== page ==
6 everyday UX examples (that aren’t websites or apps)

UX is everywhere — not just in apps and websites, but all around us in the physical world, too. Here are 6 everyday UX examples you might encounter in daily life.

Everyday UX examples

Examples of UX are everywhere — not just in the apps and websites we use, but all around us in the physical world too. UX applies to anything that people can experience, from shops and restaurants to healthcare services and tangible products, just to name just a few.

Anything that has been designed for people has the potential to provide a good or bad user experience. To show you how UX exists beyond the digital world, we’ve gathered 6 everyday UX examples, both good and bad.

1) The Oral-B iO electric toothbrush: Mostly good UX with one design flaw

There’s lots to love about the Oral-B iO electric toothbrush. The design of the toothbrush itself is sleek and elegant and it delivers that “dentist clean feeling” the advert promises. Then there are all the different cleaning modes which you can switch between at the touch of a button and the smart pressure sensors that light up in different colours if you’re brushing too hard or too soft.

So far, so good in terms of the user experience. But there’s one major design flaw: the precarious charger.

Where other electric toothbrush chargers have a sort of prong in the middle to keep the toothbrush securely in place, this one is an almost-flat magnetic charger. Accidentally knock the toothbrush even slightly and it falls right over (into the sink, if you’re lucky, and onto the floor… or worse).

An example of where more rigorous UX testing would have come in handy!

2) Concert venues: How UX can make or break the experience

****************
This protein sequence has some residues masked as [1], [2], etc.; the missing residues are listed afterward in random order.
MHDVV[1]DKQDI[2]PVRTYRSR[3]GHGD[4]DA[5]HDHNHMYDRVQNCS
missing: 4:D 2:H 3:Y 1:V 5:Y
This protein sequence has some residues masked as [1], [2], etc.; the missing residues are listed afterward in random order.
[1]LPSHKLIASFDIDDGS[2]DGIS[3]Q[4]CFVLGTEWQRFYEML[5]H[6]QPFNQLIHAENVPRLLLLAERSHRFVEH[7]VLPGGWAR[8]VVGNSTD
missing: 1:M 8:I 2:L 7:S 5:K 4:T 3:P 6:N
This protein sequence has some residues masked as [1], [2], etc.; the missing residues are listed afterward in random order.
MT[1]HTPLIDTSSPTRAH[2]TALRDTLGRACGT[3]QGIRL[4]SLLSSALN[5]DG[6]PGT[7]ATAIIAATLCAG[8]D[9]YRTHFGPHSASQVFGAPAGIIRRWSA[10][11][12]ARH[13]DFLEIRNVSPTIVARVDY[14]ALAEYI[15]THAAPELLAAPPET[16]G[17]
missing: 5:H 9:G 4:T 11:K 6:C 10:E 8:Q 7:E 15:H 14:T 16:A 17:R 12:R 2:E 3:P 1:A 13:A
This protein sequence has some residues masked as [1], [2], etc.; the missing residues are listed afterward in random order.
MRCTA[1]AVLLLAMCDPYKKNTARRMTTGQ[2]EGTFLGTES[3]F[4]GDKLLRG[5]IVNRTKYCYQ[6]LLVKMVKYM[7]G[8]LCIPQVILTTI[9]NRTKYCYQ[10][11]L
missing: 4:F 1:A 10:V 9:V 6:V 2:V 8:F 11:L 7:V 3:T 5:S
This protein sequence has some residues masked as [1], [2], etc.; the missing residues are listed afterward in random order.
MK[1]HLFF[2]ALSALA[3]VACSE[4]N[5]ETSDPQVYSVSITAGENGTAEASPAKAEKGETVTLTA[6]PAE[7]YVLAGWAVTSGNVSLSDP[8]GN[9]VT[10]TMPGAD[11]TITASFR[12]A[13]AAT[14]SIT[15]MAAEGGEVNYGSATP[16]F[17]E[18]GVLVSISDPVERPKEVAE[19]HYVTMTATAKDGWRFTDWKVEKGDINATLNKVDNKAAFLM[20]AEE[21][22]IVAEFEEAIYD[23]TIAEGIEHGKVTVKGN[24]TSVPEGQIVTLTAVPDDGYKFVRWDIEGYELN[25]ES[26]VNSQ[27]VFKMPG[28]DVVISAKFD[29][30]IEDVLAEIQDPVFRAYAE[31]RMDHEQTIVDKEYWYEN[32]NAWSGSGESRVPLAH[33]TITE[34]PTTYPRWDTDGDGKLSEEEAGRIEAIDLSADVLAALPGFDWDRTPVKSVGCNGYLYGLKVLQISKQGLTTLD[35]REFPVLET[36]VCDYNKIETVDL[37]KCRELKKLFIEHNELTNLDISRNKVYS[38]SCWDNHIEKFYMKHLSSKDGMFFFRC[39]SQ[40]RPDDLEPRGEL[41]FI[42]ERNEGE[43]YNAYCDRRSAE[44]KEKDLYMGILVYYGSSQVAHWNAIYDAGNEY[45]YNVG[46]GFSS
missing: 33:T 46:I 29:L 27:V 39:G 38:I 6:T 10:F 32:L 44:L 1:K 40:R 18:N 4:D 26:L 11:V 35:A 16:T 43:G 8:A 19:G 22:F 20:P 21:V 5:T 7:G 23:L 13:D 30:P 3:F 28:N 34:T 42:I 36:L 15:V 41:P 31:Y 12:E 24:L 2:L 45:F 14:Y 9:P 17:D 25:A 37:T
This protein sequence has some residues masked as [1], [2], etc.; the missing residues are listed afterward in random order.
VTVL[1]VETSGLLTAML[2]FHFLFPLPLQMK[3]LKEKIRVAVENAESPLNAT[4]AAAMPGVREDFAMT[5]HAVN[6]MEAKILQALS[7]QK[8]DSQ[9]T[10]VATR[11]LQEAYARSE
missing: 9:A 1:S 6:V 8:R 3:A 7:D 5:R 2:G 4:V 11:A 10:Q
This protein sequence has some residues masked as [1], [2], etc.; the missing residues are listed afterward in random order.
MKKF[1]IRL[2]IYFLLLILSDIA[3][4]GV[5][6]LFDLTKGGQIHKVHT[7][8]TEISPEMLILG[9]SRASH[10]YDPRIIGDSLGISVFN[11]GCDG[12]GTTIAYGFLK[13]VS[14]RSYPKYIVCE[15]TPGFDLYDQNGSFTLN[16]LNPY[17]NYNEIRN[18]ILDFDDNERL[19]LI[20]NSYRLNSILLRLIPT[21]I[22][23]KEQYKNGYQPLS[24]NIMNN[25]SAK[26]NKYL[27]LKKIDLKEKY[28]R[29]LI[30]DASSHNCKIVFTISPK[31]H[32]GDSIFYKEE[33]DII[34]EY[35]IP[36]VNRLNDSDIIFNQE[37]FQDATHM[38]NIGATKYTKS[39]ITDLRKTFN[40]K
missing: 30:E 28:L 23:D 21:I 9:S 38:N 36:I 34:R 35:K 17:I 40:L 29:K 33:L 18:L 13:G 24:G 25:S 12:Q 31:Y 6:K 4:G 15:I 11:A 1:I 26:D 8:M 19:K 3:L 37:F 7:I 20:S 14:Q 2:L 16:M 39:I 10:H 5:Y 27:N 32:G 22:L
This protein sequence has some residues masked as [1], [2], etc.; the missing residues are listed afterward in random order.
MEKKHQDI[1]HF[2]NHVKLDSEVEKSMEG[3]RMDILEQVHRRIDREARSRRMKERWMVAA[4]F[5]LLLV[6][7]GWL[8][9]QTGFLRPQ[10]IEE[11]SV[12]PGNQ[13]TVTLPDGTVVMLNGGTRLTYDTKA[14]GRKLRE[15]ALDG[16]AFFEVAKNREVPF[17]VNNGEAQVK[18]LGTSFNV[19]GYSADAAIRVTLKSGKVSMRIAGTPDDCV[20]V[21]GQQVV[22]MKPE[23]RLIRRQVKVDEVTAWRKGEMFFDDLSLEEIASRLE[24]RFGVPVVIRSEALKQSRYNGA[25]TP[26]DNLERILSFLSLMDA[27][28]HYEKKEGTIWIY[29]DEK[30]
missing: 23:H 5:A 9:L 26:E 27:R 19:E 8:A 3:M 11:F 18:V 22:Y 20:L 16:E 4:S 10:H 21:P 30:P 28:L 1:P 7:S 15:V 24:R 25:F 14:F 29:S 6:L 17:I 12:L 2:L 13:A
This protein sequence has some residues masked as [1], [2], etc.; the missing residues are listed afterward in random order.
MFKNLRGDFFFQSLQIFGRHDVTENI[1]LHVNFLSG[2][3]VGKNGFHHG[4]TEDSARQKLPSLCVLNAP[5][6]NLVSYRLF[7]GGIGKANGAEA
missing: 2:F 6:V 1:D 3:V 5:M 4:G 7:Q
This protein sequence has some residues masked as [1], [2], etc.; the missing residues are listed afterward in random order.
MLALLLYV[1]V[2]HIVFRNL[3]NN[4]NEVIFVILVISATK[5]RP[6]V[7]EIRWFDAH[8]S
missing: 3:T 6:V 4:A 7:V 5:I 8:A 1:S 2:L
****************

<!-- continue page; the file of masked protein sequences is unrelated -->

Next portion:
When you buy tickets to a concert, you don’t only hope for an amazing audio experience. You also expect to be able to see the artists in all their glory. So imagine your disappointment when you locate your spot for the evening, only to find that your view of the stage is partially blocked by a huge pillar.

Live concert

Or, perhaps you have an awesome view but the acoustics are terrible. As you listen to your favourite musician play at this poorly-designed venue, you wish you’d stayed at home and continued to enjoy them through your own much more satisfactory sound system.

On the flip side, how amazing is it when all the design aspects of the venue are on point? You probably won’t even notice them; you’ll just be absorbed by the spectacular experience you’re having. That’s the thing about UX: when it’s bad, it sticks out like a sore thumb. When it’s good, you won’t notice it.

The overall design of a venue can make or break the entire concert experience. Next time you have tickets for an event, pay attention to how the overall experience has been designed and see if you can spot examples of good and bad UX.

3) Inaccessible bathrooms for wheelchair users: UX gone horribly wrong

This has got to be one of the worst examples of UX gone horribly wrong: inaccessible bathrooms for wheelchair users. Unbelievably, there are cases of so-called accessible bathrooms being placed at the top of a flight of steps, rendering them entirely inaccessible to the people they’ve supposedly been designed for, or located on floors that aren’t accessible via lift or elevator.

Wheelchair bathroom